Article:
Windows XP keyboard and mouse tips

Windows XP is on a large number of computers in the United States. Some users, however, fail to take advantage of some of the shortcuts and tweaks that Windows XP contains that can help make your computer usage more enjoyable. Here are a few tips that can hopefully help make your Windows experience a little easier.

If you want to learn about more keyboard shortcuts for Windows than I cover here, type “Windows keyboard shortcuts overview” into the Windows Help Center and read the first article listed.

Please feel free to leave your comments about your favorite Windows keyboard and mouse tips.

Basic keyboard shortcuts:

Do you ever wish you didn’t have to perform so many mouse moves and clicks to perform simple computer tasks? Sometimes I feel like I have moved the mouse back and forth across the entire screen five times just to copy a sentence or two. The computer mouse is a wonderful time saver in a lot of situations, but in others can actually slow you down. Here are a few keyboard shortcuts you can use in conjunction with your mouse to carry out tasks more quickly.

Unless otherwise noted, the first button listed (e.g., CTRL) is pressed or clicked first, then followed by the next listed.

● CTRL-X = cut – places the selected files or text on the Windows clipboard until you paste them somewhere else.
● CTRL-C = copy – copies the selected files or text on the Windows clipboard, leaving the original untouched.
● CTRL-V = paste – places files or text from the Windows clipboard into the active directory or document.

● CTRL-A = selects/highlights all available text or files in the open window.

● CTRL-Z = undo – cancels and undoes the most recent action within a program. A small history is often kept so you can undo a few previous actions (not all programs support this feature, but most do)
● CTRL-Y = redo – repeats the last action. If you use CTRL-Z to undo an action, you can undo the undo by using CTRL-Y

● ALT-TAB = switches between open programs or documents. If you have two or more open programs or documents, hold down ALT and repeatedly press TAB to cycle through them. The task switcher will list the open programs and documents that are listed in the Windows task bar (the bar at the bottom of the screen where the START button is).

If you want to see a picture of the programs as you cycle through, then you’ll have to download a copy of the Alt-Tab Task Switcher Powertoy for Windows XP from Microsoft here. Here is a screenshot of the task switcher will look like if you use the Alt-Tab Task Switcher Powertoy.

Alt-Tab Task Switcher Powertoy screenshot

Some other common keyboard shortcuts than can be used in most word processors or spreadsheet programs:

● CTRL-B = toggles BOLD on and off
● CTRL-I = toggles ITALICS on and off
● CTRL-U = toggles UNDERLINE on and off

Keyboard + mouse shortcuts:

● Selecting text and files: You can highlight text or lists of files by clicking and dragging the mouse. If you want to highlight a large amount of text or long lists of files, then it may take a while for you to scroll to the end. Try this instead:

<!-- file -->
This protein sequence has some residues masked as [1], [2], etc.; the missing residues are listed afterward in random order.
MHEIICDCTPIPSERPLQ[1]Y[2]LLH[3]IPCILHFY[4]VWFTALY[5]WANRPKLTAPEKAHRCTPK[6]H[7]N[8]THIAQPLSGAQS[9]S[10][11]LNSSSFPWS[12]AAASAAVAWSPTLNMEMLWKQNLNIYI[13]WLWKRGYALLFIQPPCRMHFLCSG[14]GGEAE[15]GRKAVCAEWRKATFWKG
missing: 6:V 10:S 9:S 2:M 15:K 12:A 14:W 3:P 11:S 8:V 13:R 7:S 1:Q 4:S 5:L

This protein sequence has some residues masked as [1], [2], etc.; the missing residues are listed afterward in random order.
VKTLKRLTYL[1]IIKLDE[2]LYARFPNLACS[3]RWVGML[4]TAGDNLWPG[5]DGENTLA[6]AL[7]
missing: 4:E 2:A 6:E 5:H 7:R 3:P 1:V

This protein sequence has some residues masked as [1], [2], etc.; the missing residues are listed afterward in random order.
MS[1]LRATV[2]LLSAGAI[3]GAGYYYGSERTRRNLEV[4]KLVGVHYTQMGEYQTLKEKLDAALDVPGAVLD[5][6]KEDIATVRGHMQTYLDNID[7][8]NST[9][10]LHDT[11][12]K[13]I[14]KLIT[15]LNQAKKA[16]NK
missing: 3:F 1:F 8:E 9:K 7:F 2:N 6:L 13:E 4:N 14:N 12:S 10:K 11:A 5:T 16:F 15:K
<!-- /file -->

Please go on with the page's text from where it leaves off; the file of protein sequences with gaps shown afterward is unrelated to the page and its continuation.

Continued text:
Place the cursor at the beginning of the text or file list you want to select and click the left mouse button. Use the mouse to move the cursor (don’t click the mouse yet) to the end of your text selection (still don’t click the mouse). Press and hold SHIFT and then click the mouse button. All of the text or files should now be selected.

You can do the same thing as above without clicking the mouse. Place your cursor at the beginning of the text or file list and press and hold SHIFT while using the down or up arrows on your keyboard to highlight additional text or files.

● Select specific files in a long list of files: Press and hold SHIFT and use the mouse to select only the files you want. Your list may end up looking something like this:

Selected files example

● Select an entire sentence: Press and hold CTRL and click the mouse anywhere within a sentence (make sure there is a period at the end of the sentence or addition text will be selected.

Making Screenshots:

If you want to copy a picture of your computer screen or an open window to the Windows clipboard, you will use the Print Screen button on your keyboard. The key sometimes labeled as “PrtScn” or “Prnt Scrn” or some variation thereof. Once you copy a picture to your clipboard, you can paste it into a word processor or graphics imaging program (Windows comes with a program called Paint).

● To make a copy of only the active window, press ALT+PRINT SCREEN
● To copy the entire screen as it appears on your monitor, press PRINT SCREEN

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About Adam West

Adam is avid computer and electronics hobbyist. He and his young family call central Texas home. His love of the application of multimedia and electronics has lead him to, where he writes for the Computers, Internet, and Electronics blog. He understands the importance of providing understandable, relevant information about computers and electronics to readers.On another front, Adam holds a Master of Science in Social Work degree and researches reasons for commitment and commitment-related decisions in dating and romantic relationships. He and his colleagues have developed an online educational tool for educating individuals about commitment-related decisions.